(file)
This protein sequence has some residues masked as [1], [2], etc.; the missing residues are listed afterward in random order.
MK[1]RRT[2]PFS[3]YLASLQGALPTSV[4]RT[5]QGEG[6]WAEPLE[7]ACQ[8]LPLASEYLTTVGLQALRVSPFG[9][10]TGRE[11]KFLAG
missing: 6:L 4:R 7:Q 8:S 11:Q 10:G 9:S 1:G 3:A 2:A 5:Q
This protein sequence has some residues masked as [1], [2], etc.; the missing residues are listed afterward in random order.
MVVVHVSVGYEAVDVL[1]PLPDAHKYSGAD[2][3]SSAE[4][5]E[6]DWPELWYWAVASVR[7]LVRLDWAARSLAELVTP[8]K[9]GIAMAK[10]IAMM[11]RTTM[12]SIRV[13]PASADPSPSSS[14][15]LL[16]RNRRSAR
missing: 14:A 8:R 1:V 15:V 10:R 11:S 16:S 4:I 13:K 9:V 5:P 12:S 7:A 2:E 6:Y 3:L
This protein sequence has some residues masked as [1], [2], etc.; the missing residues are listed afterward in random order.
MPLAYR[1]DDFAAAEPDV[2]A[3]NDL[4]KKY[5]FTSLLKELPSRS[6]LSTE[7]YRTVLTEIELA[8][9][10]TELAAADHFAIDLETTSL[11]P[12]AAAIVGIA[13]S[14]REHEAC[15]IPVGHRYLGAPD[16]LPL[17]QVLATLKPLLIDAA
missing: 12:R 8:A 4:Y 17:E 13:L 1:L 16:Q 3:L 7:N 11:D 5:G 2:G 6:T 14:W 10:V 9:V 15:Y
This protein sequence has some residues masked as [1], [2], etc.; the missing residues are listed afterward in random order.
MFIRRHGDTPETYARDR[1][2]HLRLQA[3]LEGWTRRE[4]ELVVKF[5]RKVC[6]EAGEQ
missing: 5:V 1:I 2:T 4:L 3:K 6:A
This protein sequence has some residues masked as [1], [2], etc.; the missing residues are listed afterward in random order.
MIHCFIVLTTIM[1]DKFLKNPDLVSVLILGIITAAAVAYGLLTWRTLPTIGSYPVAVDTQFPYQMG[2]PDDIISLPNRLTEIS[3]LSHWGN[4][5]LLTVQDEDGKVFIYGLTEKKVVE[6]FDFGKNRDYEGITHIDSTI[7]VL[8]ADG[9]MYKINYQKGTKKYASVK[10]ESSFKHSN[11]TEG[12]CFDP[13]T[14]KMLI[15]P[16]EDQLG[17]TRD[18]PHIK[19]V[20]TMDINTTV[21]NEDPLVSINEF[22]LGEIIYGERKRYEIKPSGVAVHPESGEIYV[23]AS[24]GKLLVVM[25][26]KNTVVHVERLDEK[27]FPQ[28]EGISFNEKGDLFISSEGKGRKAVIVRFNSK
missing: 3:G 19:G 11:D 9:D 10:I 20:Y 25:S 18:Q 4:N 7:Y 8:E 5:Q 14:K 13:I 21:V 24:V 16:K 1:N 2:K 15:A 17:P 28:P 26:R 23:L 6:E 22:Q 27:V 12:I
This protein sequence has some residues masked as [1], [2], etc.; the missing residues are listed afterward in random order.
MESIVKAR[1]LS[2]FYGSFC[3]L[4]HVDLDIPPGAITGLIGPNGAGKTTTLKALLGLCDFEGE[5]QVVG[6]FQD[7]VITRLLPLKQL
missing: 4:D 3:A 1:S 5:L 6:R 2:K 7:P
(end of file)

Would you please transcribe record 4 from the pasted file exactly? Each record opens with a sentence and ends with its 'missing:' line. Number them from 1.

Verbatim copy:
This protein sequence has some residues masked as [1], [2], etc.; the missing residues are listed afterward in random order.
MFIRRHGDTPETYARDR[1][2]HLRLQA[3]LEGWTRRE[4]ELVVKF[5]RKVC[6]EAGEQ
missing: 5:V 1:I 2:T 4:L 3:K 6:A